April 16, 2014 —
A few years ago my friend told me that we had friends who were addicted to heroin. I scoffed and said, “Well, I don’t know any.” Little did I know that a few years later I would know all too well.
The scourge of heroin and other opioid and addictive substances has hit Sullivan County full force. I see it or hear about it often. And yes, I do have friends who are addicts or recovering addicts (although I’ve never touched the stuff myself, and don’t plan to.)
Very recently, we lost a friend to addiction. He was one of the nicest guys you’d meet—funny and always seemed to be happy. I’m not sure many people knew about his struggle with addiction until his very unfortunate and sad death. He was 22 years old.
The face of addiction isn’t what you think it might be. Many addicts lead productive and functioning lives. They have many friends, they have a job, they have relationships. They may be clean-cut. They may not steal (although many crimes in Sullivan County are drug-related). They can be good people. What I am saying is, the stereotypical addict is no longer a stereotype. Sure, there are still those who can’t hold a job, look disheveled and unhealthy, and stay home and do drugs all day. But really, someone you know who seems “normal” could be struggling with addiction.
Those who struggle with addiction often find themselves in and out of rehab (or jail) as they try to stay sober. This is very difficult. It’s easy to judge an addict and say “Why did you start in the first place?” or “Why can’t you just stop doing drugs?” If they could “just stop” then they wouldn’t be an addict. In fact, addiction was recently classified as an illness. I’ve heard many times that just as you wouldn’t judge someone for having cancer, you shouldn’t judge an addict (take this statement at your own discretion.) For those who are trying to quit, they are trying very hard—going to rehab, to NA meetings, to counselors, and trying to find a better life for themselves. Unfortunately, many lose the battle.
Addiction has been all over the news lately with the death of Philip Seymour Hoffman. And it’s been in our news locally. Take these startling statistics into consideration: Overdose deaths from painkillers in New York City increased 233% between 2000 and 2012, and heroin-related deaths increased 84% between 2010 and 2012. Overall, overdose deaths now exceed motor vehicle deaths in this country. Addiction stories in the media are starting a conversation, which I think is a good thing. We need to talk about it so that people can understand, as it’s a very hard thing to understand unless you’ve been there. It will hopefully also encourage addicts to come clean, both in talking to someone about their addiction, and by seeking help in getting sober. You can’t do it alone. You must have a support system.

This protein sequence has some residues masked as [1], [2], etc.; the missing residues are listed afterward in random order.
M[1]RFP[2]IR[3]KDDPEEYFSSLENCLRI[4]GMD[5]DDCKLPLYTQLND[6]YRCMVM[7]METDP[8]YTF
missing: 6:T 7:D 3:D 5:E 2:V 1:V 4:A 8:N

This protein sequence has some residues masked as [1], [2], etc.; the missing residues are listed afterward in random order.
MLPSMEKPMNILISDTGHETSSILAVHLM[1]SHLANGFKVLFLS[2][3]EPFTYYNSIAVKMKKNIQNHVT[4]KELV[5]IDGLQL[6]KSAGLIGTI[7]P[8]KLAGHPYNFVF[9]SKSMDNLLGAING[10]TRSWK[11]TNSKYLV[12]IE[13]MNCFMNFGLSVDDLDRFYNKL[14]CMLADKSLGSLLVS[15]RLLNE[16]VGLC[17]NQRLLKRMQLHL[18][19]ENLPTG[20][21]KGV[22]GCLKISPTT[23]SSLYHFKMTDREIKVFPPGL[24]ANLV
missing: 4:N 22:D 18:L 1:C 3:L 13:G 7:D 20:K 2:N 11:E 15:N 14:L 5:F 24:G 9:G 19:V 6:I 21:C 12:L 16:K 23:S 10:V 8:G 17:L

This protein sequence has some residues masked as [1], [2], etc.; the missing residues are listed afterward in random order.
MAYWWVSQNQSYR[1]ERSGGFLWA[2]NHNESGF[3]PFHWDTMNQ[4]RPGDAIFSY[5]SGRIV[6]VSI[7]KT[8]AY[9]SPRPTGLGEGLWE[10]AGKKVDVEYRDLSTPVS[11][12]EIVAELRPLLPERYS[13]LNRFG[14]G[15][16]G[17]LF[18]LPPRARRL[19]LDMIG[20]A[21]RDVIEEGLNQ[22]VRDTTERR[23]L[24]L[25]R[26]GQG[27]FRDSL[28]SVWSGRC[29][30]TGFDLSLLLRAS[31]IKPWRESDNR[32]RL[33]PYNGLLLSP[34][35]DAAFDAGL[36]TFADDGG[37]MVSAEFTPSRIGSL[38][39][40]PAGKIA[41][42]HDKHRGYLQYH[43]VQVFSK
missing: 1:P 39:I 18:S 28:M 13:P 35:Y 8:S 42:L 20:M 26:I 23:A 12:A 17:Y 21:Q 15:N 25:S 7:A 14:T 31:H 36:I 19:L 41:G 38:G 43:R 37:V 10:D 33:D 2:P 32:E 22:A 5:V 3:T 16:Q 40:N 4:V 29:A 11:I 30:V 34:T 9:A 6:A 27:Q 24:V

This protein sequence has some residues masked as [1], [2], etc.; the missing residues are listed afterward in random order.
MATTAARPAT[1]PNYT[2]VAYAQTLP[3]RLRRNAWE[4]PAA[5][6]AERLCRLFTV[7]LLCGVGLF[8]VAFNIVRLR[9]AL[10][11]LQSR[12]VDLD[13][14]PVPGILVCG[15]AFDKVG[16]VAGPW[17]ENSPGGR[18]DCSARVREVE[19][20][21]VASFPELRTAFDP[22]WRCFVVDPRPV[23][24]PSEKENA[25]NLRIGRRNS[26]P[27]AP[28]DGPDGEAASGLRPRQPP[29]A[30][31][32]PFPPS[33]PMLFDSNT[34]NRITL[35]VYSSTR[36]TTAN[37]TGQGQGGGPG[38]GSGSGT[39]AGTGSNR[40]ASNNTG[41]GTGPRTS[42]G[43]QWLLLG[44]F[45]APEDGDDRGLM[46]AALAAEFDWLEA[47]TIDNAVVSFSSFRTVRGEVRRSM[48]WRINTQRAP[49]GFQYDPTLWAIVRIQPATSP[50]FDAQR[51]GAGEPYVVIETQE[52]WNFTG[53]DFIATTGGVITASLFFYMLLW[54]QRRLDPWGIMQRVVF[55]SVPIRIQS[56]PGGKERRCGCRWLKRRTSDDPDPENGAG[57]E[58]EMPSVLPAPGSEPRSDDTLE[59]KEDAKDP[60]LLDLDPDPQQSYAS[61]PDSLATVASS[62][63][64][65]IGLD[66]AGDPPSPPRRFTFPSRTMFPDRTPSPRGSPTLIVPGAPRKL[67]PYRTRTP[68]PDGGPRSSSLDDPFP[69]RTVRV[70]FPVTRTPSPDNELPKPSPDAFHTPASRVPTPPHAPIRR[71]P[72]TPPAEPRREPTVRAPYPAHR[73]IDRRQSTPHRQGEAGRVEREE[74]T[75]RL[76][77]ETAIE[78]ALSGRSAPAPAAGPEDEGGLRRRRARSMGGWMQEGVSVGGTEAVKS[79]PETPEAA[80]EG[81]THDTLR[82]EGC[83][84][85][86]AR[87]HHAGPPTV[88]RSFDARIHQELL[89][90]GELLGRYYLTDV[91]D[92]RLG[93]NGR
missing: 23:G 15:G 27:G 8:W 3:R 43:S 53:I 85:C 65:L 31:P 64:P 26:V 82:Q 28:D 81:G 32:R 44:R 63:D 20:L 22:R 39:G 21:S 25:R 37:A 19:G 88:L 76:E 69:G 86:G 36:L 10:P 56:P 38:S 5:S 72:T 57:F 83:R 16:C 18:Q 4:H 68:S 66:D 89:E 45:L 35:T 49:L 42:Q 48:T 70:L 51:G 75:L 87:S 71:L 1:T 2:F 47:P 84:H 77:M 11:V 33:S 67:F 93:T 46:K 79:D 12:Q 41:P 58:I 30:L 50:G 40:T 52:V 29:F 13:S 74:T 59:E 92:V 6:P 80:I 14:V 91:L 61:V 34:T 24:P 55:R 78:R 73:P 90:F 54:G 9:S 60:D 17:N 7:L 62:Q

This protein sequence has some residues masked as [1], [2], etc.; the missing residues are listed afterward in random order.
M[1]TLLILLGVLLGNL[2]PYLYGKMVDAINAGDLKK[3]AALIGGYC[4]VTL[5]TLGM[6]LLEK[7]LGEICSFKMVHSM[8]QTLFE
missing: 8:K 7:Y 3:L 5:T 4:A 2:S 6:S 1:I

Sullivan County needs to wake up and realize that heroin is here and it kills. You can’t just “do it once;” it is a highly addictive substance. If you see someone who wants to try it, or is on the path to trying it, stop them before they start. Because once you start, it is a long road. There is help in Sullivan County; there are support systems, NA meetings, rehab and counseling. If you are afraid or embarrassed to ask for help, realize that although people may be shocked at first, they will do anything to help you.
If you know someone who is addicted to heroin, or does any kind of addictive and deadly drug, you need to talk to them about it, before it is too late. You need to talk to them, or tell their parents, their friends, or someone who can help them. Do not worry that they might get mad at you. Even if they get mad and don’t want to be your friend anymore, that is far better than losing them forever to a fatal overdose. Chances are they may one day realize that you were right, and they will thank you for saving their life. After all, it only takes one time for a dose to be deadly.
I’ll end with the words of the father of my friend who passed away from overdose. This is what he wrote on Facebook: “Please hear this, and try to understand. I know Zachary liked to party and have a good time, but please don’t make who he was about drugs and alcohol. He was so much more than that. I know that many of you are struggling with addiction and I implore you to get help, before it’s too late. Zach was recovering and fought like a warrior. Unfortunately, he lost the battle. Pay attention, it only takes one time and you can’t come back. What a shame, do you understand? I will never see my baby boy again. Don’t let this happen to you or your friends. Don’t devastate your families and friends. Remember my Zach for the beautiful human being he really was. A most unbelievable, caring, charismatic, charming, heartwarming, funny and loving child. Please, don’t let my son die in vain. He would want you all to be healthy, happy and alive.”
[For an article on where to get help for addiction in Sullivan and neighboring counties, see here .]